The Revolution Marchs OnSubmitted by JoeDanger on Sat, 01/08/2011 - 05:09
The Revolution will not be won through fusion, isms or ideologies. The Revolution will not be televised. And there never will be a revolution until there is a personal evolution on a massive scale.
History has always been a story of greed and exploitation. Of those with power trying their best to hold on to it, and squander anyone else who dares rest it from their grasp. And those who ignore history are doomed to repeat it.
We are experiencing an unprecedented time in human history. Technological progress has rapidly advanced to a point where it is threatening our current social order. Machines are eliminating jobs or whole sectors of the market place as their efficiency beats out human labor. This technological unemployment has had drastic effects, creating a whole new "lost generation" unable to find a decent wage all the while old guard politicians scramble to explain problems with complexities they do not understand.
With the advent of the printing press, Martin Luther published his manifesto directly challenging the catholic church. For the first time, those in power no longer had control of the "message", and were threatened by the freedom of speech and ideas in an open market place. The catholic church benefited from people not being able to read the bible. With the bible being able to be printed much quicker than ever before, more people could read it for themselves and make up their own minds, no longer needing the church to tell them what to think.
The first step to massive sweeping change in our nation is the legalization of marijuana, as history has shown in the past, large social revolutions always took place in times of heavier usage of marijuana. This is because marijuana induces one to think and to question things for themselves, as well as increase neural pathways and cell growth, while alcohol only serves to dull and damage the mind, and caffeine promotes energetic productive workers useful for capitalism. Previously the establishment power structure benefited off of the continued ignorance of the population so as to continue the status quo, but with a whole generation of free thinkers unplugging themselves from a controlled, sterile, soulless corporate reality, we will slowly transcend into a brave new world, a second renaissance of man and machine.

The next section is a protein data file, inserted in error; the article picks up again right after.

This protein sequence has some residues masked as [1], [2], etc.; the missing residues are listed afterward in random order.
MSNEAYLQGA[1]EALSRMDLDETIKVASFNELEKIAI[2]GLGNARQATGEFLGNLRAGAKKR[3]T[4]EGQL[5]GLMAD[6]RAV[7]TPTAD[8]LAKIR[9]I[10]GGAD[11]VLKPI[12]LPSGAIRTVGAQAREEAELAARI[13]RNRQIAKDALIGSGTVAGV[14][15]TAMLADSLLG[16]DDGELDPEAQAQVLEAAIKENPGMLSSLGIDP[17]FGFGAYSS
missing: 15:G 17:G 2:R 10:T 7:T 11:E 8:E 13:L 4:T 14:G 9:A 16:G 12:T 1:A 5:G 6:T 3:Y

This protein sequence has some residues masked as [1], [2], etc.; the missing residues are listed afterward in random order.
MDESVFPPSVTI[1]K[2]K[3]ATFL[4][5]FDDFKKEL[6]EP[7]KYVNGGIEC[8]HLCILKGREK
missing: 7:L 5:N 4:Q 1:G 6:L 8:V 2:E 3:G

What Orwell feared were those who would ban books. What Huxley feared was that there would be no reason to ban a book, for there would be no one who wanted to read one. Orwell feared those who would deprive us of information. Huxley feared those who would give us so much that we would be reduced to passivity and egoism. Orwell feared that the truth would be concealed from us. Huxley feared the truth would be drowned in a sea of irrelevance. Orwell feared we would become a captive culture. Huxley feared we would become a trivial culture, preoccupied with some equivalent of the feelies, the orgy porgy, and the centrifugal bumblepuppy. As Huxley remarked in Brave New World Revisited, the civil libertarians and rationalists who are ever on the alert to oppose tyranny "failed to take into account man's almost infinite appetite for distractions". In 1984, Huxley added, people are controlled by inflicting pain. In Brave New World, they are controlled by inflicting pleasure. In short, Orwell feared that what we hate will ruin us. Huxley feared that what we love will ruin us.